How The Beatles Changed The World by Martin W. Sandler (J 782.4216 SAN)
When the Lads From Liverpool burst onto the music scene in the tumultuous decade known as The Sixties, they charmed and excited millions of fans the world over, and they ultimately transformed and transcended the rock genre. This compendium of their rocketship ride to musical stardom contains hundreds of stunning photographs that capture the rich, beautiful history of The Beatles.
Legends, Icons & Rebels: Music That Changed The World by Robbie Robertson, Jim Guerinot, Sebastian Robertson and James Levine (J 920 ROB)
Penned by 4 multitalented music industry veterans, this very cool volume would look right at home on anyone’s coffee table and includes 2 CDs with tracks from such legends as Buddy Holly, Elvis Presley, Marvin Gaye, and Hank Williams, to name just a few. The book pays loving tribute to twenty-seven groundbreaking artists whose innovations and creations altered the music landscape for generations to come.
Strange Fruit: Billie Holiday And The Power Of A Protest Song by Gary Golio (J 782.4216 GOL)
At the time of “Lady Day’s” death from liver and heart failure in 1959 at the age of 44, she was heralded as one of the greatest female vocalists and jazz singers of all time. Her best-selling record and signature song “Strange Fruit” challenged the attitudes of racism in America and was an important milestone in what would become the civil rights movement.
What Was Woodstock? by Joan Holub (J 781.6609 HOL)
Well, duh, Woodstock was the sweet little yellow bird who was Snoopy’s best friend. Right? Charles Schulz, creator of the “Peanuts” comic strip publicly acknowledged in several interviews during the 1970s that he named the bird after the music festival held at Max and MiriamYasgur’s farm in Bethel, New York, over three days in August of 1969. (Artwork from the festival features a bird perched on the neck of a guitar.) My favorite part of this clever little book is the page of “Sixties Slang.” You dig?
Shake, Rattle & Roll: The Founders of Rock & Roll by Holly George-Warren (J 781.66 GEO)
A whimsically-illustrated introduction to 14 of rock & roll’s groundbreakers and earthshakers, such as Elvis Presley, Jerry Lee Lewis, Buddy Holly, Fats Domino, and more. In the words of Chuck Berry: “Hail, hail, rock & roll!”
Rock on with your bad selves, and happy reading–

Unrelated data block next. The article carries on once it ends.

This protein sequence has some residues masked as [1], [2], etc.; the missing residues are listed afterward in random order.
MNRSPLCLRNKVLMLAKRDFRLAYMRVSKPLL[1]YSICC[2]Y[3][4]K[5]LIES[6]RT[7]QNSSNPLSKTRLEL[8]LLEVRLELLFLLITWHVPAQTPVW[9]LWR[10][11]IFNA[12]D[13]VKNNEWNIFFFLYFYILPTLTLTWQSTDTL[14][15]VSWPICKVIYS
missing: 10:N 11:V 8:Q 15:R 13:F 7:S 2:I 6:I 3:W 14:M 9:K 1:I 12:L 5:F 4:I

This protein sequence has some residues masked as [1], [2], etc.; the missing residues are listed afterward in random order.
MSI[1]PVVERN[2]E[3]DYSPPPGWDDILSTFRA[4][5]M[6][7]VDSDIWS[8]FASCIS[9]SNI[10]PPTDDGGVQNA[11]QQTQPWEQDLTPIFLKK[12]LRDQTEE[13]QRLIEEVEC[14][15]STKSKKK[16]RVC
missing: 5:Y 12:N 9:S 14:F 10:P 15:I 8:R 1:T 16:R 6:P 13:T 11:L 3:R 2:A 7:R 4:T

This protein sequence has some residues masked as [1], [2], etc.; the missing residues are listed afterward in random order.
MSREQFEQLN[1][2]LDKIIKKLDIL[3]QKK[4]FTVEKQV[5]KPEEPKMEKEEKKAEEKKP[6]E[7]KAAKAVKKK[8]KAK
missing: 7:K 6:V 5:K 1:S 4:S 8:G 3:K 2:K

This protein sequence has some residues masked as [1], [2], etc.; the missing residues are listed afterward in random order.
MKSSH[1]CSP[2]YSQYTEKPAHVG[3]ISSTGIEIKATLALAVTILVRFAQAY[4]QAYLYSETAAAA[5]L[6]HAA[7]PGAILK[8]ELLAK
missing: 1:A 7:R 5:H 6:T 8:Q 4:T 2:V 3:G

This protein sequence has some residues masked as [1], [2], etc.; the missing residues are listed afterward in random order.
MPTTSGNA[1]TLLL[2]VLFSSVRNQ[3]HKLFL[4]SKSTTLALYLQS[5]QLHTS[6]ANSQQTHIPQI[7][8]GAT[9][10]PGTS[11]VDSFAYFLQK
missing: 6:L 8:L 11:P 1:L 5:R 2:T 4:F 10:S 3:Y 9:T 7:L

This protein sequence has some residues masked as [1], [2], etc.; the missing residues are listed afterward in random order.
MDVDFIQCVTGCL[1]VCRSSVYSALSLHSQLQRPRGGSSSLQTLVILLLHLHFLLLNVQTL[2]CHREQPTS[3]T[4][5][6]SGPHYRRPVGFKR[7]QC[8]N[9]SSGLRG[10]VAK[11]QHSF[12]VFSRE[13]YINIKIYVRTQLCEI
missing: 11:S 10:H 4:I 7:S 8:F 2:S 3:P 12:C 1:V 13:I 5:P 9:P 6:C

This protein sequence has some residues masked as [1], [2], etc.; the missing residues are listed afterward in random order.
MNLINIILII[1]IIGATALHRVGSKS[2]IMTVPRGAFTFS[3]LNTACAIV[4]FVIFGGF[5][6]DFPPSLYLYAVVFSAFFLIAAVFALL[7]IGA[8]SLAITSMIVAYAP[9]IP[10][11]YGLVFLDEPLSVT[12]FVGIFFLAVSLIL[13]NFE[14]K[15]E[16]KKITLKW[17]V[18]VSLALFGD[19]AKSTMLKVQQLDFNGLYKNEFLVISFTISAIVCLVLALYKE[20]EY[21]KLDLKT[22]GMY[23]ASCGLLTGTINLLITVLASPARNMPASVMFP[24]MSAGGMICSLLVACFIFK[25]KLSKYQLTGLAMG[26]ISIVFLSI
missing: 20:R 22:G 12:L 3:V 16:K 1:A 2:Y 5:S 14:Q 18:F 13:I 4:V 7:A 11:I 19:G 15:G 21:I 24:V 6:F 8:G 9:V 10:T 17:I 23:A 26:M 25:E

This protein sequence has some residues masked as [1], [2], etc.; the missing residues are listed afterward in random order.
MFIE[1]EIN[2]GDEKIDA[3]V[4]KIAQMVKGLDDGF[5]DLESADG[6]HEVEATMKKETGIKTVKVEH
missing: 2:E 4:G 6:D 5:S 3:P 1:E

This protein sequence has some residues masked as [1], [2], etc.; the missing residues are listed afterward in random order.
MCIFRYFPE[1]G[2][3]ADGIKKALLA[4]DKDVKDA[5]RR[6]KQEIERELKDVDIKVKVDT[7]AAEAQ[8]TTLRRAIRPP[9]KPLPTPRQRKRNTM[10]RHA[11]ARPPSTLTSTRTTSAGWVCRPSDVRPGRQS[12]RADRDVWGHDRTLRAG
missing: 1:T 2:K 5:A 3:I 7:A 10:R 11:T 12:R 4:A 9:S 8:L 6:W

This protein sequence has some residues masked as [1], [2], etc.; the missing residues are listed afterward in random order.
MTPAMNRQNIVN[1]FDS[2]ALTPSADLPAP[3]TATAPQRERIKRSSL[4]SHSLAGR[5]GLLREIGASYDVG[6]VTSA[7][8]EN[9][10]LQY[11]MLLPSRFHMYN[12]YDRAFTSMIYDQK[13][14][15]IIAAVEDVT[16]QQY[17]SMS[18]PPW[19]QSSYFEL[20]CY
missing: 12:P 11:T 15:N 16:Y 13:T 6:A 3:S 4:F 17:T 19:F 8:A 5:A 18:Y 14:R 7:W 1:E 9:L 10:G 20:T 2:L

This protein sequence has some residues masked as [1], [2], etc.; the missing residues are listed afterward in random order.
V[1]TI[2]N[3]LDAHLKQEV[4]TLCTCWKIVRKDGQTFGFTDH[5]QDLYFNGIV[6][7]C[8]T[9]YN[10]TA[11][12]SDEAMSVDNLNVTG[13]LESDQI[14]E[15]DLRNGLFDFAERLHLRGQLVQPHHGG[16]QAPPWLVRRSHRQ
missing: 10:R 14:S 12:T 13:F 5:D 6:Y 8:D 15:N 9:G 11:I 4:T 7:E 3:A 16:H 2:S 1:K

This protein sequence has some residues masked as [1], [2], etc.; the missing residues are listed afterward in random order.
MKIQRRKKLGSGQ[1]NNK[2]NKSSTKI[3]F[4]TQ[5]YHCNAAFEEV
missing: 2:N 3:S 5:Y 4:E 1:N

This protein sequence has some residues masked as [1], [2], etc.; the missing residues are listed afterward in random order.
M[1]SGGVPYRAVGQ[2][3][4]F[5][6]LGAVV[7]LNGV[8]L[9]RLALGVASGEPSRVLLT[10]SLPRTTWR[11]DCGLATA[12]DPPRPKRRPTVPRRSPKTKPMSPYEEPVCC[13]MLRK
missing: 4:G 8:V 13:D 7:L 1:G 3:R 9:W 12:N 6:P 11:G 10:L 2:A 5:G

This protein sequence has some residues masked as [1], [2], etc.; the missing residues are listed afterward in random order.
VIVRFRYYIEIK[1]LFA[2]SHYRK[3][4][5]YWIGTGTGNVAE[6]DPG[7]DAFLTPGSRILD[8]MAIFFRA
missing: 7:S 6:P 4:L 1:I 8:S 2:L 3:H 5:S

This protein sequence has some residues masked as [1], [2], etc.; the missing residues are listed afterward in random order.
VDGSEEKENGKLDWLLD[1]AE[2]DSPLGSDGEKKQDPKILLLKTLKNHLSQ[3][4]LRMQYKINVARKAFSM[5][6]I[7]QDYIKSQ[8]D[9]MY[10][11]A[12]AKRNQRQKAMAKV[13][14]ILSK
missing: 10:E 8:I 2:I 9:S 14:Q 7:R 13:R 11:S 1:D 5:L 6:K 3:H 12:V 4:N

As always, the opinions and viewpoints expressed in this blog are solely those of the author and in no way representative of WCPL, its employees, or their parents who may have shouted at them to “turn that infernal noise down!” at some point in their lives. To that end, you may have to speak up a bit when talking to the author, because she spent many hours next to a Marshall stack in her flaming youth, and last week.
By Stacy Parish, Children’s Department
With the recent release of Jurassic World: Fallen Kingdom, the fifth film installment in the Jurassic Park series (F CRICHTON, the book from whence it all began, just so you grownup types will know) playing in a theater near you, what better tie-in than a blog about dinosaurs for those who are too young to get in to see a PG-13 flick?
Let’s start off with two options from the fabulous Mo Willems: Edwina, The Dinosaur Who Didn’t Know She Was Extinct (J E WILLEMS) and Goldilocks and the Three Dinosaurs. Everyone in town loves Edwina, and what’s not to love? She makes excellent chocolate chip cookies, has spectacular fashion sense, but most of all, she is a great friend. So when oppressive know-it-all Reginald Von Hoobie-Doobie delivers a report to his classmates on “Things That Are Extinct,” no one really listens to him . . . no one except Edwina, that is. Hoobie-Doobie pontificated at great length as to the truth about dinosaurs, and Edwina was shocked (or “shook,” in today’s parlance.) But you know what? Edwina didn’t care! And by the end of his lecture, neither did RVHD. He was so stoked that someone finally listened to him, and was just pleased to enjoy Edwina’s friendship, along with a batch of her famous cookies. The subtle irony of the situation, combined with Willems’ signature artwork, make this a delightful read. Added bonus: cameo appearances by Willems’ Pigeon and Knuffle Bunny.